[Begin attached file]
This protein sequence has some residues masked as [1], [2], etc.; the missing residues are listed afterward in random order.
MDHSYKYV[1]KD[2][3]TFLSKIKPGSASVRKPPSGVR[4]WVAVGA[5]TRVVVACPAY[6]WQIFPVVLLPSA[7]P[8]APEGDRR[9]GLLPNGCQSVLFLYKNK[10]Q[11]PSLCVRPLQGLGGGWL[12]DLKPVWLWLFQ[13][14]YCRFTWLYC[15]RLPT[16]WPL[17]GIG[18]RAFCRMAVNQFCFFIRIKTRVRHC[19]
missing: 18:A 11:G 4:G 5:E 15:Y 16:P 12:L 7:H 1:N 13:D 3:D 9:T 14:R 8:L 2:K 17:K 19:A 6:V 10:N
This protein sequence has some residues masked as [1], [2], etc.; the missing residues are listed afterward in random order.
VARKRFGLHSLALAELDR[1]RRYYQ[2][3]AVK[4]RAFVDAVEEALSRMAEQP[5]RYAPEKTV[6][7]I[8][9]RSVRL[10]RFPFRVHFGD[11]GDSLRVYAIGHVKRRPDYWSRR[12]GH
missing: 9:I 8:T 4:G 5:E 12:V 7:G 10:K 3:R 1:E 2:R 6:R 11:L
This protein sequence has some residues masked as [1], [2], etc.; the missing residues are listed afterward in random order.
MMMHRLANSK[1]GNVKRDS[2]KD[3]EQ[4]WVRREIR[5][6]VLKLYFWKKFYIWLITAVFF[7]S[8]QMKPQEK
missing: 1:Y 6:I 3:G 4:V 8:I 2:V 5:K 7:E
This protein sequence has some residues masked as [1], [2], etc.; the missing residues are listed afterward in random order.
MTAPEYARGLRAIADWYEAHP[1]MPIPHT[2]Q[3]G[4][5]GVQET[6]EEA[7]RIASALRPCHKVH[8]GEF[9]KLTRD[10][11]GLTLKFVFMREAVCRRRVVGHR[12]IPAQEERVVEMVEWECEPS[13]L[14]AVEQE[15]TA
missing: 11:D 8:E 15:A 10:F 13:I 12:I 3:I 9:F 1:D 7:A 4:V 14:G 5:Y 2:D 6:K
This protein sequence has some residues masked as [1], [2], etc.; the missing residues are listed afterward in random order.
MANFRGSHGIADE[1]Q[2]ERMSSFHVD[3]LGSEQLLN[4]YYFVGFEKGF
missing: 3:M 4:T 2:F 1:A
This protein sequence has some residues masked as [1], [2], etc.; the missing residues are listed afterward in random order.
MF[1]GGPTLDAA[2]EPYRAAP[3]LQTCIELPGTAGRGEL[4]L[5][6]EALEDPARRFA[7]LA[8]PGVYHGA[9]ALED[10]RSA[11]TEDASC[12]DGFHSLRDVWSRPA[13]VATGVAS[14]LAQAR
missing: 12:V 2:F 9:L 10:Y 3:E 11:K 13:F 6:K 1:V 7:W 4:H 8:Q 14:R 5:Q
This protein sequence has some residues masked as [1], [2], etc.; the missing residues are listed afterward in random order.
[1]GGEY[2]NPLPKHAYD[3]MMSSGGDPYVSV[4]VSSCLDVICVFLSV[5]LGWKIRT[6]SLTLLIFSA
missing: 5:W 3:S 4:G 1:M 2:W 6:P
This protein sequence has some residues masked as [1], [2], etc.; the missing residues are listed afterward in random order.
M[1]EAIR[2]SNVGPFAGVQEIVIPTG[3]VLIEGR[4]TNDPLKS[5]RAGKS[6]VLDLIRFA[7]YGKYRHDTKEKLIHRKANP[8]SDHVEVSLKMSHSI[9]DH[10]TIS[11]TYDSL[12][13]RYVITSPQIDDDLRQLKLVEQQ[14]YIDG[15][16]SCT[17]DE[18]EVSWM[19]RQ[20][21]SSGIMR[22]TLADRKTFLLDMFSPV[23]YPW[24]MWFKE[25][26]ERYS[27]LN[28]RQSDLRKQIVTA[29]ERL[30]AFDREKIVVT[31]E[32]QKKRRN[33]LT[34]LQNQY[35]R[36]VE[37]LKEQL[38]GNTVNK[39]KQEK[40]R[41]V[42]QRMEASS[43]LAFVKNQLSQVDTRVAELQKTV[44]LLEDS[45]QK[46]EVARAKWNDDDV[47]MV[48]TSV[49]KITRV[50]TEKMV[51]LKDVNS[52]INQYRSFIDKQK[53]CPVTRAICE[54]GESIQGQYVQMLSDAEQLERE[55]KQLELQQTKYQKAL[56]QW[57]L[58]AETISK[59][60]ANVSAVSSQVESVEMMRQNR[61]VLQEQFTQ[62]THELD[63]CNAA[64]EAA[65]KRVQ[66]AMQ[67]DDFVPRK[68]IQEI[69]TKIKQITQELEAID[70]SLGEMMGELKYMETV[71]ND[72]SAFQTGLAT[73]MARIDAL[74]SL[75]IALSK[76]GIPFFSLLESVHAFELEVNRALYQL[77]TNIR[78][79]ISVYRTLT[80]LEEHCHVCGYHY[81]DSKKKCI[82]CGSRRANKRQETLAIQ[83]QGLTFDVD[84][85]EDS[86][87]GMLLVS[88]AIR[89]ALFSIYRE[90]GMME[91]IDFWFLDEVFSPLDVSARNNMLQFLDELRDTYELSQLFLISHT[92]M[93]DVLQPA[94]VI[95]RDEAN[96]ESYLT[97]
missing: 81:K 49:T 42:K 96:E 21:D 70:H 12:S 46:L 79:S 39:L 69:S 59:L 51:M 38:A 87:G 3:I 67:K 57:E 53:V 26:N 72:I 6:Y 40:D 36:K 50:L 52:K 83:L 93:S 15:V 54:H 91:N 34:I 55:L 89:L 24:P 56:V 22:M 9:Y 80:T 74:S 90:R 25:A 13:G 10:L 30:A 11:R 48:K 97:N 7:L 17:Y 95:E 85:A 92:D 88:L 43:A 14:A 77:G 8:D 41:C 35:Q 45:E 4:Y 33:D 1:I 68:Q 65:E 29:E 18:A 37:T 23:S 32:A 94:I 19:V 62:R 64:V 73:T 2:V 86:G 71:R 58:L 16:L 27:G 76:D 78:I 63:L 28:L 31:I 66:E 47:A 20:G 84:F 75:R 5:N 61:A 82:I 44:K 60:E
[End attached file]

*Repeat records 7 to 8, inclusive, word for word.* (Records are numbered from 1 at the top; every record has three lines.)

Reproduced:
This protein sequence has some residues masked as [1], [2], etc.; the missing residues are listed afterward in random order.
[1]GGEY[2]NPLPKHAYD[3]MMSSGGDPYVSV[4]VSSCLDVICVFLSV[5]LGWKIRT[6]SLTLLIFSA
missing: 5:W 3:S 4:G 1:M 2:W 6:P
This protein sequence has some residues masked as [1], [2], etc.; the missing residues are listed afterward in random order.
M[1]EAIR[2]SNVGPFAGVQEIVIPTG[3]VLIEGR[4]TNDPLKS[5]RAGKS[6]VLDLIRFA[7]YGKYRHDTKEKLIHRKANP[8]SDHVEVSLKMSHSI[9]DH[10]TIS[11]TYDSL[12][13]RYVITSPQIDDDLRQLKLVEQQ[14]YIDG[15][16]SCT[17]DE[18]EVSWM[19]RQ[20][21]SSGIMR[22]TLADRKTFLLDMFSPV[23]YPW[24]MWFKE[25][26]ERYS[27]LN[28]RQSDLRKQIVTA[29]ERL[30]AFDREKIVVT[31]E[32]QKKRRN[33]LT[34]LQNQY[35]R[36]VE[37]LKEQL[38]GNTVNK[39]KQEK[40]R[41]V[42]QRMEASS[43]LAFVKNQLSQVDTRVAELQKTV[44]LLEDS[45]QK[46]EVARAKWNDDDV[47]MV[48]TSV[49]KITRV[50]TEKMV[51]LKDVNS[52]INQYRSFIDKQK[53]CPVTRAICE[54]GESIQGQYVQMLSDAEQLERE[55]KQLELQQTKYQKAL[56]QW[57]L[58]AETISK[59][60]ANVSAVSSQVESVEMMRQNR[61]VLQEQFTQ[62]THELD[63]CNAA[64]EAA[65]KRVQ[66]AMQ[67]DDFVPRK[68]IQEI[69]TKIKQITQELEAID[70]SLGEMMGELKYMETV[71]ND[72]SAFQTGLAT[73]MARIDAL[74]SL[75]IALSK[76]GIPFFSLLESVHAFELEVNRALYQL[77]TNIR[78][79]ISVYRTLT[80]LEEHCHVCGYHY[81]DSKKKCI[82]CGSRRANKRQETLAIQ[83]QGLTFDVD[84][85]EDS[86][87]GMLLVS[88]AIR[89]ALFSIYRE[90]GMME[91]IDFWFLDEVFSPLDVSARNNMLQFLDELRDTYELSQLFLISHT[92]M[93]DVLQPA[94]VI[95]RDEAN[96]ESYLT[97]
missing: 81:K 49:T 42:K 96:E 21:D 70:H 12:S 46:L 79:S 39:L 69:S 59:L 51:M 38:A 87:G 3:I 67:K 57:E 53:V 26:N 72:I 6:Y 40:D 36:K 50:L 52:K 83:L 93:S 15:V 54:H 91:N 34:I 55:L 89:L 24:P 56:V 22:M 9:Y 80:T 74:S 90:R 25:A 13:G 10:L 30:A 11:R 48:K 97:N 7:L 17:Y 95:E 85:A 92:D 88:L 43:A 14:A 77:G 8:D 41:C 35:Q 45:E 4:Y 33:D 1:I 68:Q 65:E 29:E 18:A 37:T 23:S 32:A 94:I 19:V 62:R 64:V 73:T 2:V 86:G 71:R 58:L 16:L 27:G 76:D 78:I 63:L 28:L 31:I 66:E 47:A 20:G 84:F 75:R 5:N 61:A 82:I 44:K 60:E